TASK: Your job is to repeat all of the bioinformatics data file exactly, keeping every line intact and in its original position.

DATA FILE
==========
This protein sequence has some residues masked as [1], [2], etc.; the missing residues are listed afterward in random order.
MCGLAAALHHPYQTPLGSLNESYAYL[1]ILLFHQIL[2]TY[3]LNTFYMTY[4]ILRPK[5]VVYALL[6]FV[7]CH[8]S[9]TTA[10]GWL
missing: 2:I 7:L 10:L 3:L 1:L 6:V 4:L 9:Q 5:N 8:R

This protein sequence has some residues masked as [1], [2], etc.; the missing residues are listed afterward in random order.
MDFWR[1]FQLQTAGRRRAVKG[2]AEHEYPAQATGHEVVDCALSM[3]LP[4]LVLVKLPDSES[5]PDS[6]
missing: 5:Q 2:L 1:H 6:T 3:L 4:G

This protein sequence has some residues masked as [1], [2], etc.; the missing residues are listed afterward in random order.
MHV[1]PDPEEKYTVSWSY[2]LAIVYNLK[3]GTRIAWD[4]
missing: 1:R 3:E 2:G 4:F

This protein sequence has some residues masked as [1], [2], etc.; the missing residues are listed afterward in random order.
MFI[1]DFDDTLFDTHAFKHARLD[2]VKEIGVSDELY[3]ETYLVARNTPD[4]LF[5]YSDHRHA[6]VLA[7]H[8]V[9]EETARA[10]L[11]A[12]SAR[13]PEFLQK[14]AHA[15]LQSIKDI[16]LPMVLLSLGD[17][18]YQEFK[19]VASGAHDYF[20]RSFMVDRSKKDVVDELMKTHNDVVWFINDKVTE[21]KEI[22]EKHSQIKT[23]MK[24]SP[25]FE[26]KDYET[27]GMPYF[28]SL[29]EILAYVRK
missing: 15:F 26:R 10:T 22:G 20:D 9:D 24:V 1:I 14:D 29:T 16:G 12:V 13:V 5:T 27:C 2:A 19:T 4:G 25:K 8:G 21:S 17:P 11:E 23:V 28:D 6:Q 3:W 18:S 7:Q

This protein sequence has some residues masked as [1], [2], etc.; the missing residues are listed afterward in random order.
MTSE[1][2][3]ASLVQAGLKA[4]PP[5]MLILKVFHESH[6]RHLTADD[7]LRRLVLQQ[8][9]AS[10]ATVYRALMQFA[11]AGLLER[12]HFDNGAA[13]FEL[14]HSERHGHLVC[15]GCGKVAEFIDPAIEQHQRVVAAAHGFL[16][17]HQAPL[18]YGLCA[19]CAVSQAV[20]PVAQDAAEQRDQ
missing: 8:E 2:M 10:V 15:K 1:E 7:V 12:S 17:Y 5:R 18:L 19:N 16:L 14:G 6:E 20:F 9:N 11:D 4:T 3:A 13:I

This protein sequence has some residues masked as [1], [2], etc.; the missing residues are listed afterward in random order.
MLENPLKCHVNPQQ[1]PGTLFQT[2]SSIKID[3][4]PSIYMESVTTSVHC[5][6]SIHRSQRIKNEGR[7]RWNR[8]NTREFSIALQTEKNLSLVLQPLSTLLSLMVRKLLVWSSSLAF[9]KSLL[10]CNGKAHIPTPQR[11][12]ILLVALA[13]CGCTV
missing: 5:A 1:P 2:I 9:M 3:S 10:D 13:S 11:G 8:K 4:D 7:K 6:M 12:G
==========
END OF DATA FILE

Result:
This protein sequence has some residues masked as [1], [2], etc.; the missing residues are listed afterward in random order.
MCGLAAALHHPYQTPLGSLNESYAYL[1]ILLFHQIL[2]TY[3]LNTFYMTY[4]ILRPK[5]VVYALL[6]FV[7]CH[8]S[9]TTA[10]GWL
missing: 2:I 7:L 10:L 3:L 1:L 6:V 4:L 9:Q 5:N 8:R

This protein sequence has some residues masked as [1], [2], etc.; the missing residues are listed afterward in random order.
MDFWR[1]FQLQTAGRRRAVKG[2]AEHEYPAQATGHEVVDCALSM[3]LP[4]LVLVKLPDSES[5]PDS[6]
missing: 5:Q 2:L 1:H 6:T 3:L 4:G

This protein sequence has some residues masked as [1], [2], etc.; the missing residues are listed afterward in random order.
MHV[1]PDPEEKYTVSWSY[2]LAIVYNLK[3]GTRIAWD[4]
missing: 1:R 3:E 2:G 4:F

This protein sequence has some residues masked as [1], [2], etc.; the missing residues are listed afterward in random order.
MFI[1]DFDDTLFDTHAFKHARLD[2]VKEIGVSDELY[3]ETYLVARNTPD[4]LF[5]YSDHRHA[6]VLA[7]H[8]V[9]EETARA[10]L[11]A[12]SAR[13]PEFLQK[14]AHA[15]LQSIKDI[16]LPMVLLSLGD[17][18]YQEFK[19]VASGAHDYF[20]RSFMVDRSKKDVVDELMKTHNDVVWFINDKVTE[21]KEI[22]EKHSQIKT[23]MK[24]SP[25]FE[26]KDYET[27]GMPYF[28]SL[29]EILAYVRK
missing: 15:F 26:R 10:T 22:G 20:D 9:D 24:V 1:I 14:D 29:T 16:G 12:V 13:V 5:T 27:C 2:A 19:T 4:G 25:K 8:G 21:S 17:P 11:E 23:V 28:D 6:Q 3:W 18:S 7:Q

This protein sequence has some residues masked as [1], [2], etc.; the missing residues are listed afterward in random order.
MTSE[1][2][3]ASLVQAGLKA[4]PP[5]MLILKVFHESH[6]RHLTADD[7]LRRLVLQQ[8][9]AS[10]ATVYRALMQFA[11]AGLLER[12]HFDNGAA[13]FEL[14]HSERHGHLVC[15]GCGKVAEFIDPAIEQHQRVVAAAHGFL[16][17]HQAPL[18]YGLCA[19]CAVSQAV[20]PVAQDAAEQRDQ
missing: 8:E 2:M 10:V 15:K 1:E 7:V 12:S 17:Y 5:R 18:L 19:N 16:L 14:G 6:E 20:F 9:N 11:D 4:T 3:A 13:I

This protein sequence has some residues masked as [1], [2], etc.; the missing residues are listed afterward in random order.
MLENPLKCHVNPQQ[1]PGTLFQT[2]SSIKID[3][4]PSIYMESVTTSVHC[5][6]SIHRSQRIKNEGR[7]RWNR[8]NTREFSIALQTEKNLSLVLQPLSTLLSLMVRKLLVWSSSLAF[9]KSLL[10]CNGKAHIPTPQR[11][12]ILLVALA[13]CGCTV
missing: 5:A 1:P 2:I 9:M 3:S 10:D 13:S 11:G 8:K 4:D 7:K 6:M 12:G